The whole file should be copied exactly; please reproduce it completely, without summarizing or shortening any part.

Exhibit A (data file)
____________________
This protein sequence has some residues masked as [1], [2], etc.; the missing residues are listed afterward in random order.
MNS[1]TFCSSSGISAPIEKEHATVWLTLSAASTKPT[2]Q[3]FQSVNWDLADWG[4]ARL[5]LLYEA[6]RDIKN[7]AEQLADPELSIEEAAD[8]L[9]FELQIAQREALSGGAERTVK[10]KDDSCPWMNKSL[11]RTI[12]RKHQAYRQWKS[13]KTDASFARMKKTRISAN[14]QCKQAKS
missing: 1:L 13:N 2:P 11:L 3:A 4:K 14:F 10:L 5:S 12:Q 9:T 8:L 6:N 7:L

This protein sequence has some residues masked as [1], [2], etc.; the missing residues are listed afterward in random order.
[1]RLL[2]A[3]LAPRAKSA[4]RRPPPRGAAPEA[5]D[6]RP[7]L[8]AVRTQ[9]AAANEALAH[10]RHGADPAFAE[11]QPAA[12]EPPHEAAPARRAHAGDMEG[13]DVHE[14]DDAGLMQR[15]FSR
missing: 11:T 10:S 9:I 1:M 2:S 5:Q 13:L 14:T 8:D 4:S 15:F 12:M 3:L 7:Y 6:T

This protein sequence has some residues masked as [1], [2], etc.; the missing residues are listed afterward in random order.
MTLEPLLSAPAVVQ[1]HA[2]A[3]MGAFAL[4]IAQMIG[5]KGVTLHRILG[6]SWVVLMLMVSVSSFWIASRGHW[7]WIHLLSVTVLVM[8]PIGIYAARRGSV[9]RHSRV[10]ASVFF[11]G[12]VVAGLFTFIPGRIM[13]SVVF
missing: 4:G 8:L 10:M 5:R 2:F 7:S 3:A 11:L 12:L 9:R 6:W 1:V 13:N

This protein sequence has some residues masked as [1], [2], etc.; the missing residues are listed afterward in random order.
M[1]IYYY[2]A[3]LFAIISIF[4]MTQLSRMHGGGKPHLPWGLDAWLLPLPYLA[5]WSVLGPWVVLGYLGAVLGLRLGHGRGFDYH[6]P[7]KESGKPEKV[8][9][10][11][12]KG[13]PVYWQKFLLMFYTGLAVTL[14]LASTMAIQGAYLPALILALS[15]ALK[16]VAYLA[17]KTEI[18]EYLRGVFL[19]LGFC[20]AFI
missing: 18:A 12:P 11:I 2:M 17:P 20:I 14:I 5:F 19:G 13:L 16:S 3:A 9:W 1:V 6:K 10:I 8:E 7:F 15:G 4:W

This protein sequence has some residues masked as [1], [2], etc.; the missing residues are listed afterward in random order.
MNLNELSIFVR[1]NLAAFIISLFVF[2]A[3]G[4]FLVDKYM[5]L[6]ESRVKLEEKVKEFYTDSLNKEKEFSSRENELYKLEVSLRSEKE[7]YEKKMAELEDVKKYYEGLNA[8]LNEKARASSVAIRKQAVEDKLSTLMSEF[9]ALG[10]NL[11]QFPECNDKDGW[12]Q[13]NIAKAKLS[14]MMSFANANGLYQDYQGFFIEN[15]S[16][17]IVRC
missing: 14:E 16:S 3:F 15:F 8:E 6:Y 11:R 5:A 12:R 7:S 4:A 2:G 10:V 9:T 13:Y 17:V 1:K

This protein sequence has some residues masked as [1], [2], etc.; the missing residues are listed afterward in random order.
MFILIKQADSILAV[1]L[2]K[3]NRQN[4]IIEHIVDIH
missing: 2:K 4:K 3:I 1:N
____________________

This protein sequence has some residues masked as [1], [2], etc.; the missing residues are listed afterward in random order.
MNS[1]TFCSSSGISAPIEKEHATVWLTLSAASTKPT[2]Q[3]FQSVNWDLADWG[4]ARL[5]LLYEA[6]RDIKN[7]AEQLADPELSIEEAAD[8]L[9]FELQIAQREALSGGAERTVK[10]KDDSCPWMNKSL[11]RTI[12]RKHQAYRQWKS[13]KTDASFARMKKTRISAN[14]QCKQAKS
missing: 1:L 13:N 2:P 11:L 3:A 4:K 14:F 10:L 5:S 12:Q 9:T 8:L 6:N 7:L

This protein sequence has some residues masked as [1], [2], etc.; the missing residues are listed afterward in random order.
[1]RLL[2]A[3]LAPRAKSA[4]RRPPPRGAAPEA[5]D[6]RP[7]L[8]AVRTQ[9]AAANEALAH[10]RHGADPAFAE[11]QPAA[12]EPPHEAAPARRAHAGDMEG[13]DVHE[14]DDAGLMQR[15]FSR
missing: 11:T 10:S 9:I 1:M 2:S 5:Q 13:L 14:T 8:D 4:S 15:F 12:M 3:L 7:Y 6:T

This protein sequence has some residues masked as [1], [2], etc.; the missing residues are listed afterward in random order.
MTLEPLLSAPAVVQ[1]HA[2]A[3]MGAFAL[4]IAQMIG[5]KGVTLHRILG[6]SWVVLMLMVSVSSFWIASRGHW[7]WIHLLSVTVLVM[8]PIGIYAARRGSV[9]RHSRV[10]ASVFF[11]G[12]VVAGLFTFIPGRIM[13]SVVF
missing: 4:G 8:L 10:M 5:R 2:F 7:S 3:A 11:L 12:L 9:R 6:W 1:V 13:N

This protein sequence has some residues masked as [1], [2], etc.; the missing residues are listed afterward in random order.
M[1]IYYY[2]A[3]LFAIISIF[4]MTQLSRMHGGGKPHLPWGLDAWLLPLPYLA[5]WSVLGPWVVLGYLGAVLGLRLGHGRGFDYH[6]P[7]KESGKPEKV[8][9][10][11][12]KG[13]PVYWQKFLLMFYTGLAVTL[14]LASTMAIQGAYLPALILALS[15]ALK[16]VAYLA[17]KTEI[18]EYLRGVFL[19]LGFC[20]AFI
missing: 18:A 12:P 11:I 2:M 17:P 20:I 14:I 5:F 19:G 13:L 16:S 3:A 9:W 1:V 6:K 10:I 8:E 7:F 15:G 4:W

This protein sequence has some residues masked as [1], [2], etc.; the missing residues are listed afterward in random order.
MNLNELSIFVR[1]NLAAFIISLFVF[2]A[3]G[4]FLVDKYM[5]L[6]ESRVKLEEKVKEFYTDSLNKEKEFSSRENELYKLEVSLRSEKE[7]YEKKMAELEDVKKYYEGLNA[8]LNEKARASSVAIRKQAVEDKLSTLMSEF[9]ALG[10]NL[11]QFPECNDKDGW[12]Q[13]NIAKAKLS[14]MMSFANANGLYQDYQGFFIEN[15]S[16][17]IVRC
missing: 14:E 16:S 3:F 15:F 8:E 6:Y 11:R 5:A 12:R 7:S 4:A 2:G 10:V 9:T 13:Y 17:V 1:K

This protein sequence has some residues masked as [1], [2], etc.; the missing residues are listed afterward in random order.
MFILIKQADSILAV[1]L[2]K[3]NRQN[4]IIEHIVDIH
missing: 2:K 4:K 3:I 1:N